Review: Oliver! New Earswick Musical Society, Joseph Rowntree Theatre, York until April 21
Thursday 19th April 2007
With a stunning set, a packed-out theatre and a rapturous audience, the New Earswick Musical Society is “delighted” with the opening of Oliver!
Act One opens with the 12-piece orchestra playing as the curtains draw back, revealing a two-tier set lined with 24 workhouse children, all with ragged hair and dirty faces.
The overwhelming Food Glorious Food benefits from the impressive choreography, where all the children march in a line like ants forming a figure eight. Throughout this, all 26 voices are perfectly synchronised.
Charlie Joy plays a convincing role as the orphaned Oliver. The purity of Oliver’s character is enhanced by the sinister Mr Bumble, played by Chris Hagyard, and Fagin, played by Stephen Kenwright.
Fagin’s complex character as a disillusioned vagabond is powerfully performed throughout the show. A particularly moving moment is the Reviewing The Situation scene, where Fagin contemplates the life he could have had: “Better settle down and get myself a wife.”
Fagin’s eccentric character is exaggerated by his bizarre costume, a large smoking jacket-cum-dressing gown stuffed with silk handkerchiefs. Kenwright’s performance is so persuasive that it is impossible to imagine him in any other situation – except Glastonbury’s Green Fields!
Director Ann McCreadie says: “New Earswick Musical Society is on the road to a great success with Oliver! and future productions.”
She believes the performance of Oliver! will become tighter as the show goes on and she pointed to how well the cast performed with the set on the opening night considering it was relatively new to them.
She said: “The children had only seen it on dress rehearsals and technical rehearsals.
“To work like they did having only seen the set twice was a great achievement for them.”
Asked as to how hard Charlie Joy worked for his role as Oliver, Ann said: “Charlie was very committed. This was his first big part and in the two weeks leading up to the opening night he had committed most evenings to rehearsing.”
Ann praised the support of all the children’s parents for taking them to and from rehearsals and collecting them.
By Rachael Clegg
Preview: New Earswick Musical Society production of Oliver!, Joseph Rowntree Theatre, York, April 17 to 21
Friday 13th April 2007
Many of the boys and girls in the children’s chorus for the New Earswick Musical Society production of Oliver! are related to members of the adult cast, committee and stage crew.
“It’s also very heartening to see that plenty of the children who have performed in previous shows have now become part of our expanding junior chorus, ” says publicist Alex Schofield. “This can only bode well for the future of both the society and musical theatre in general.”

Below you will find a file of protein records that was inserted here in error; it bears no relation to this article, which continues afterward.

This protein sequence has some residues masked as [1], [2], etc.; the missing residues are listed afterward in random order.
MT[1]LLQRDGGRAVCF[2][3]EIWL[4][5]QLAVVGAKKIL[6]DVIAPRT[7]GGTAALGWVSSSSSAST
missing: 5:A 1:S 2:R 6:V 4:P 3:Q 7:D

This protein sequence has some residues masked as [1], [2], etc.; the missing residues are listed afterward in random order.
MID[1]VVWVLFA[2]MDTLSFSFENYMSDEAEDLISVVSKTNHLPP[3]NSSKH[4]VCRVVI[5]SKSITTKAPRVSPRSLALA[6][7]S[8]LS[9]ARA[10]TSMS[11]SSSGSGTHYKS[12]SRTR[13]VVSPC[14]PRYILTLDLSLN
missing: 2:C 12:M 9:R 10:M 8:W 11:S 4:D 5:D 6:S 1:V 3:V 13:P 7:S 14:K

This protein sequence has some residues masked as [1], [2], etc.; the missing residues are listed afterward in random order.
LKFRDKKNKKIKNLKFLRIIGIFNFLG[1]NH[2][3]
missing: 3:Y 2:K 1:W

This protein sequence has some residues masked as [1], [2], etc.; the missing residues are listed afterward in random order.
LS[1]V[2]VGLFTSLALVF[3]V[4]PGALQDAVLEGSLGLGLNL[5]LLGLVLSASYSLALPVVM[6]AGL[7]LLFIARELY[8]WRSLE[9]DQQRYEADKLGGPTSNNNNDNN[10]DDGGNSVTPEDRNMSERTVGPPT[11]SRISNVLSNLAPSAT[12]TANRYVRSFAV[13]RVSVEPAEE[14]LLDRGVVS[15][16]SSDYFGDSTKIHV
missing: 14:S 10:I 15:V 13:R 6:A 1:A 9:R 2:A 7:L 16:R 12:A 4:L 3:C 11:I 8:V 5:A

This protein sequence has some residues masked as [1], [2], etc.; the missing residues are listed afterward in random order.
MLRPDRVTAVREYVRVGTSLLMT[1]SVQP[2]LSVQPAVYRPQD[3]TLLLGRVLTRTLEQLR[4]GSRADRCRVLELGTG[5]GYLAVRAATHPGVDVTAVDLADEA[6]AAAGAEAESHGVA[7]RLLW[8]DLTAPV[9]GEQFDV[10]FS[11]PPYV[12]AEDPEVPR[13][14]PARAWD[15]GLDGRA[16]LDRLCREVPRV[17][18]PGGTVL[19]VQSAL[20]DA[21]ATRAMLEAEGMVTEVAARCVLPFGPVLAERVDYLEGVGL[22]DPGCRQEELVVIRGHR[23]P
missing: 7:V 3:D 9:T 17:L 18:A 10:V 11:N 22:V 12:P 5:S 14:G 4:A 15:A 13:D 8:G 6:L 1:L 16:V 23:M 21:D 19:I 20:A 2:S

Oliver! runs at the Joseph Rowntree Theatre, York, from Tuesday to Saturday when the New Earswick company performs the Dickens tale for the first time since 2000.
Oliver is played by 11-year-old Charlie Joy, a pupil at Millthorpe School, who began his acting career with the lead role of Aladdin while at primary school. “What I like about being in this show is meeting all the new people.
I’ve really appreciated being treated as an adult by other cast members, which has made me feel part of the society, ” says Charlie, who appeared in New Earswick productions of The King And I and A Christmas Carol.
Stephen Kenwright, who plays Fagin, has many years’ experience in musical theatre and has taken lead roles for New Earswick in The King and I, Gigi, Annie and Oklahoma.
“Like a chameleon, Stephen seems able to adapt his character to suit whatever part he portrays; he always brings his own style to the part, ” says Alex. “This is evident as he brings to life the role of Fagin, who mentors children in the art pick-pocketing. A bit ironic really, as in reality Stephen spends most of his time teaching youngsters how to avoid a life of crime.”
Society newcomer Alex Phillips, from Manor School, is the Artful Dodger. He has performed in school shows and took part in a drama production of The Constantine Project, where he played the Emperor Constantine, and now he is enjoying rehearsals for his first major role in musical theatre.
This production is a family affair for the Richardsons.
Carol Richardson, who has taken many lead roles with the society, will be playing Nancy. “I think it’s one of the best female lead parts there is, and I’m particularly happy to be portraying such a colourful Cockney character, ” she says.
Carol’s husband, Tim, is the society’s stage manager and daughter, Gabby, will be part of the children’s chorus.
After appearing for New Earswick in A Christmas Carol and The King And I, Martin Rowley switches to the dark side as the violent thug Bill Sikes. “Martin has never played a baddie before and for a former vicar this could be quite a challenge for him, ” says Alex Schofield.
“He’s extremely proud that all three of his sons, Tom, Elliott and Jordan, are in the show alongside him.”
Chris Hagyard, who joined the society for A Christmas Carol, will be Mr Bumble.
“Oliver has always been one of my favourite shows. In fact it was the first show I ever did, when I played Oliver in 1990 at the York Theatre Royal, ” he says. “I’ve seen many Bumbles but I hope to bring my own style to the part.”
Latterly, Chris has ventured into the realms of television, where he was short-listed for the last 48 for the part of Joseph in the BBC1 production of Any Dream Will Do.
Vic Heard follows up his portrayal of Ebenezer Scrooge in A Christmas Carol last November by performing the more relaxed role of Mr Brownlow.
Humour is provided by of Johanna Hartley’s larger-than-life Widow Corney, Allan Rome’s Mr Sowerberry and Andrea Goodall’s Mrs Sowerberry. This will be Allan’s 20th year performing in musical theatre, many of them for New Earswick.
By Charles Hutchinson